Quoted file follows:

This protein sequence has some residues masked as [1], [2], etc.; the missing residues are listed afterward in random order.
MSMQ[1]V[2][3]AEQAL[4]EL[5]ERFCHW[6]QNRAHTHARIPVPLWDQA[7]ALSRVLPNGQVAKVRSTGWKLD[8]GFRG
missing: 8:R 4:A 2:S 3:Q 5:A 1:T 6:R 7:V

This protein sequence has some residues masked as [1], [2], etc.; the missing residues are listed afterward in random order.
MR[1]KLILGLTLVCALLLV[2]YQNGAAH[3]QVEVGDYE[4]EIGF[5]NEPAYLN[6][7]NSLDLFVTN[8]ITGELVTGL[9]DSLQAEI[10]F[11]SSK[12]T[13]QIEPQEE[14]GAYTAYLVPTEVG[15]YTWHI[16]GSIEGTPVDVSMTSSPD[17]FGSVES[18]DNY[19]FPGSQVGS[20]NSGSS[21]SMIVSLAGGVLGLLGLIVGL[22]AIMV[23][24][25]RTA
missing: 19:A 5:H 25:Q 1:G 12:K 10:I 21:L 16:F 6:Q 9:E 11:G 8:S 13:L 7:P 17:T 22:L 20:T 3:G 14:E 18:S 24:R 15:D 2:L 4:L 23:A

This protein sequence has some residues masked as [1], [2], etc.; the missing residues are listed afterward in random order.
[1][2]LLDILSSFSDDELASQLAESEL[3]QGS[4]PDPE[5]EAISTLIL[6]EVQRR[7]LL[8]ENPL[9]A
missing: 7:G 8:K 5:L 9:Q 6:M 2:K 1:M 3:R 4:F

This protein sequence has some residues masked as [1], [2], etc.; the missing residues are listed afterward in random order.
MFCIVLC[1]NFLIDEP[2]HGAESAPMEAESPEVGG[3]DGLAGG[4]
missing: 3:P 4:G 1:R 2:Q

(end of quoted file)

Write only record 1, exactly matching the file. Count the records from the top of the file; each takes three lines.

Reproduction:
This protein sequence has some residues masked as [1], [2], etc.; the missing residues are listed afterward in random order.
MSMQ[1]V[2][3]AEQAL[4]EL[5]ERFCHW[6]QNRAHTHARIPVPLWDQA[7]ALSRVLPNGQVAKVRSTGWKLD[8]GFRG
missing: 8:R 4:A 2:S 3:Q 5:A 1:T 6:R 7:V